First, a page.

Three edge set stones within a nearby field boundary may be contemporary and represent part of a stone row. View from south east (6 June 2016).
A probable combination single and double stone row measuring 12.7m long, including a large upright orthostat, a recumbent slab and a setting of three edge slabs situated on a north facing terrace overlooking the sea. The row is orientated north west to south east. The form of this row is different to the others in the region and the possibility that the setting of stones may be associated with an historic field boundary contribute to a less than certain identification.
|Scotland Mull Argyll & Isles NM 36267 53307 Lat 56.59729486 Long -6.29833863|
Map showing the location of Lag stone row.
Plan of the stone row. The stone setting which includes a possible blocking stone is reminiscent of some Dartmoor double rows. Original surveyed at 1:200 by Sandy Gerrard.
|Type: Single||Length: 12.7m|
|No. of stones: 5||Size of stones: Large and medium|
|Tallest stone: 1.62m||Shortest stone: 0.4m|
|Orientation: 127°||Altitude: 77m|
|Upper end:||Lower end: Blocking stone?|
|Straight (Yes or No) : Yes||Sea View: Yes|
|Context: Possible cairn|
Notes: This site is recorded by Burl, Canmore and HER as a stone pair. The three upright stones forming the south eastern end of the row have previously been dismissed by the Royal Commission as forming part of a relatively recent boundary wall. An extensive but by no means exhaustive search of the boundaries failed to find anything similar in the vicinity. Two of the stones are set through the boundary bank and this might suggest a narrow gateway which was subsequently blocked by the third stone. If so the proximity of the larger standing stones would suggest that if this interpretation is favoured that they too had an historic origin. The obvious parallel with the blocking stones at the end of Dartmoor rows strengthens the prehistoric explanation as does the fact that the boundary bank appears to kink to incorporate them. Clearly excavation might resolve the matter but until then there are strong grounds for accepting this group of stones as a stone row. It looks like a row and whilst different in character to others in the region similar sites are known to exist in Great Britain. The survival of a possible cairn to the south east of the row combined with the character of the sea views available from this site further enhance the likelihood that it had prehistoric origins.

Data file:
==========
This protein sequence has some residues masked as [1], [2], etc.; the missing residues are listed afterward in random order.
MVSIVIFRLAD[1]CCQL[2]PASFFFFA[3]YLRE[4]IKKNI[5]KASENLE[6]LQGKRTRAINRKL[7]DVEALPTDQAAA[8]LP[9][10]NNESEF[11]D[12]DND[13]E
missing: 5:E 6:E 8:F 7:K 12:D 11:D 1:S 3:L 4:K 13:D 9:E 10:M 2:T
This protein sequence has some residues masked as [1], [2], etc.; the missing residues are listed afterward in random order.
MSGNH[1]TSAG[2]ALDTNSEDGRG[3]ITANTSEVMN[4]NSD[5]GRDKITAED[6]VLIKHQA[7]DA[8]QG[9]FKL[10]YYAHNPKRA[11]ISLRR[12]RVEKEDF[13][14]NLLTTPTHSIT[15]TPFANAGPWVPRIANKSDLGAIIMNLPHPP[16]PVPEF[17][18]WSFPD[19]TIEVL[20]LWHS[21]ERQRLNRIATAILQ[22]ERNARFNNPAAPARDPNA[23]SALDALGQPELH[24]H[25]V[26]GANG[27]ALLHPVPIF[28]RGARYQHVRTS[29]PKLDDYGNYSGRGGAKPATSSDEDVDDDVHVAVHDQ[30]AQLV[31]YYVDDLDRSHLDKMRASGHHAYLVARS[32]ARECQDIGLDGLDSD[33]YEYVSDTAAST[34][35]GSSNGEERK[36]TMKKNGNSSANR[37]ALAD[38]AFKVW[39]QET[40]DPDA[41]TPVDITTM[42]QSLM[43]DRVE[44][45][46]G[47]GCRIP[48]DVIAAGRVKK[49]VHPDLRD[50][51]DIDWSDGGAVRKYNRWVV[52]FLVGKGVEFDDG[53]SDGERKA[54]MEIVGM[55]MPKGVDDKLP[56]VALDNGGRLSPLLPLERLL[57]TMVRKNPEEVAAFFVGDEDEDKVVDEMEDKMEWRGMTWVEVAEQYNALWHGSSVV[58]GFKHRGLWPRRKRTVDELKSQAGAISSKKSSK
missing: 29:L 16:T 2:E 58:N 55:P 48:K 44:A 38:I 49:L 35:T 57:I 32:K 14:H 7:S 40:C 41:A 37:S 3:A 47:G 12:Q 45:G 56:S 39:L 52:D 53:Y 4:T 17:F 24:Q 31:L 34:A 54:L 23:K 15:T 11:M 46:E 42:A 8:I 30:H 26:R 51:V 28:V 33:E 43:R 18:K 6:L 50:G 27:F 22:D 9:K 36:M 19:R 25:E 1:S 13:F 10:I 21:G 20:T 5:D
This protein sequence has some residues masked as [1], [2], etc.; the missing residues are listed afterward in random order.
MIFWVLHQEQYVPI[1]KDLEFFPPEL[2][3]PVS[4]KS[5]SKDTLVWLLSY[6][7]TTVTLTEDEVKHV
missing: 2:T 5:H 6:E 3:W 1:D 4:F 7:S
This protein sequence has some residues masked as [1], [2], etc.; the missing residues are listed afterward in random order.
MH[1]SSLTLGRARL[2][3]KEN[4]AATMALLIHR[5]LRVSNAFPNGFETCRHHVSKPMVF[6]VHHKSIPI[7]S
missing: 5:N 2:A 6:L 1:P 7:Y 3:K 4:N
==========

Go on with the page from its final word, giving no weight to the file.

|Public Access: Yes|
|Land Status: –|
|Scheduled Ancient Monument: No|
Category: Probable. Whilst an historic explanation is possible it seems more likely that this site represents the remains of a stone row.
This stone row is of Type C3. Information on this form of stone row and other rows of this type is available here.
Looking along the row from the north west with the large stone in the foreground, the fallen stone behind and setting beyond.
Stone row comprising one large upright orthostat, a fallen slab and a setting of three upright slabs. View from north.
Stone row and possible cairn denoted by the ranging rod. View from north west.
Blocking stone flanked by uprights. The similarities with the blocking stones at Assycombe and Stanlake are striking. View from north east.
Car parking is available at NM 35885 53767. From here enter the field to the south and head south east towards the row.
Megalithic Portal Modern Antiquarian Canmore Historic Environment Record
Burl, A., 1993, From Carnac to Callanish – The prehistoric rows and avenues of Britain, Ireland and Brittany, Yale University Press, New York and London, pg. 265.
VISITED:- 6th June 2016
FIRST PUBLISHED:- 12th June 2016
LAST UPDATED:- 3rd January 2018